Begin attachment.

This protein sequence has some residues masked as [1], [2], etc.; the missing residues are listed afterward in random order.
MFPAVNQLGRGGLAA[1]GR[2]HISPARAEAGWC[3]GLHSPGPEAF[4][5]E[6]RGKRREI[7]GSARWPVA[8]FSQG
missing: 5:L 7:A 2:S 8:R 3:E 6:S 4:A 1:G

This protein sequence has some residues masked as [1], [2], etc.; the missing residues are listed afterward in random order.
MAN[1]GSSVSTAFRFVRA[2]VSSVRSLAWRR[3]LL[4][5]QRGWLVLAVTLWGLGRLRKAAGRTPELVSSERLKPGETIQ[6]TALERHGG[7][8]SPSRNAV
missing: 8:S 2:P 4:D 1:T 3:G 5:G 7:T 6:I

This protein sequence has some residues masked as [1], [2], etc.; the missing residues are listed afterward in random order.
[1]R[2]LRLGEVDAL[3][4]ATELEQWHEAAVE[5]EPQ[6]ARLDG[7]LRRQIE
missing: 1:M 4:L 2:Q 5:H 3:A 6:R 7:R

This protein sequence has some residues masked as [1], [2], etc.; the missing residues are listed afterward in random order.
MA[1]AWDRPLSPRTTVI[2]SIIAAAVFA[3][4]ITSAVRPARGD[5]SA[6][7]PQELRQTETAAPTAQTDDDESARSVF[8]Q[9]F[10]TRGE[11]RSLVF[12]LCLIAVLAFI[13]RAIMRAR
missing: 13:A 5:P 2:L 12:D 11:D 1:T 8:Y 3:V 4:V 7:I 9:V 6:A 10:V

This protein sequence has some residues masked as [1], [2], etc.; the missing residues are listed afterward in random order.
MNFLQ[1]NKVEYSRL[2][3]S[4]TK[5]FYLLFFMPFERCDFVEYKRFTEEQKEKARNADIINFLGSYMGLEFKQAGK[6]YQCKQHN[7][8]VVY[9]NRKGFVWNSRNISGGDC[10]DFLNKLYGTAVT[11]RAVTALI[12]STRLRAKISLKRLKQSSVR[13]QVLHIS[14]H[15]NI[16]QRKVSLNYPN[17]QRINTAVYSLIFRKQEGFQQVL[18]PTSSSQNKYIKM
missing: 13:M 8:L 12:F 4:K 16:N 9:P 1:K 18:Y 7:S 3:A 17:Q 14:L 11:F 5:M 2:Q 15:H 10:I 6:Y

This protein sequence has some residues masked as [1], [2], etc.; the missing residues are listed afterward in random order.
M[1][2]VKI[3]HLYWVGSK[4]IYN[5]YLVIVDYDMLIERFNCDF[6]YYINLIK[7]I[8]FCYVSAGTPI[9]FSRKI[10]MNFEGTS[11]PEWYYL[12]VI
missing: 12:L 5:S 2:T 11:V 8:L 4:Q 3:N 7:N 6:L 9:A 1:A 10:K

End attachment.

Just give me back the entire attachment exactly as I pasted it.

This protein sequence has some residues masked as [1], [2], etc.; the missing residues are listed afterward in random order.
MFPAVNQLGRGGLAA[1]GR[2]HISPARAEAGWC[3]GLHSPGPEAF[4][5]E[6]RGKRREI[7]GSARWPVA[8]FSQG
missing: 5:L 7:A 2:S 8:R 3:E 6:S 4:A 1:G

This protein sequence has some residues masked as [1], [2], etc.; the missing residues are listed afterward in random order.
MAN[1]GSSVSTAFRFVRA[2]VSSVRSLAWRR[3]LL[4][5]QRGWLVLAVTLWGLGRLRKAAGRTPELVSSERLKPGETIQ[6]TALERHGG[7][8]SPSRNAV
missing: 8:S 2:P 4:D 1:T 3:G 5:G 7:T 6:I

This protein sequence has some residues masked as [1], [2], etc.; the missing residues are listed afterward in random order.
[1]R[2]LRLGEVDAL[3][4]ATELEQWHEAAVE[5]EPQ[6]ARLDG[7]LRRQIE
missing: 1:M 4:L 2:Q 5:H 3:A 6:R 7:R

This protein sequence has some residues masked as [1], [2], etc.; the missing residues are listed afterward in random order.
MA[1]AWDRPLSPRTTVI[2]SIIAAAVFA[3][4]ITSAVRPARGD[5]SA[6][7]PQELRQTETAAPTAQTDDDESARSVF[8]Q[9]F[10]TRGE[11]RSLVF[12]LCLIAVLAFI[13]RAIMRAR
missing: 13:A 5:P 2:L 12:D 11:D 1:T 8:Y 3:V 4:V 7:I 9:V 6:A 10:V

This protein sequence has some residues masked as [1], [2], etc.; the missing residues are listed afterward in random order.
MNFLQ[1]NKVEYSRL[2][3]S[4]TK[5]FYLLFFMPFERCDFVEYKRFTEEQKEKARNADIINFLGSYMGLEFKQAGK[6]YQCKQHN[7][8]VVY[9]NRKGFVWNSRNISGGDC[10]DFLNKLYGTAVT[11]RAVTALI[12]STRLRAKISLKRLKQSSVR[13]QVLHIS[14]H[15]NI[16]QRKVSLNYPN[17]QRINTAVYSLIFRKQEGFQQVL[18]PTSSSQNKYIKM
missing: 13:M 8:L 12:F 4:K 16:N 9:P 1:K 18:Y 7:S 3:A 17:Q 14:L 11:F 5:M 2:Q 15:H 10:I 6:Y

This protein sequence has some residues masked as [1], [2], etc.; the missing residues are listed afterward in random order.
M[1][2]VKI[3]HLYWVGSK[4]IYN[5]YLVIVDYDMLIERFNCDF[6]YYINLIK[7]I[8]FCYVSAGTPI[9]FSRKI[10]MNFEGTS[11]PEWYYL[12]VI
missing: 12:L 5:S 2:T 11:V 8:L 4:Q 3:N 7:N 6:L 9:A 1:A 10:K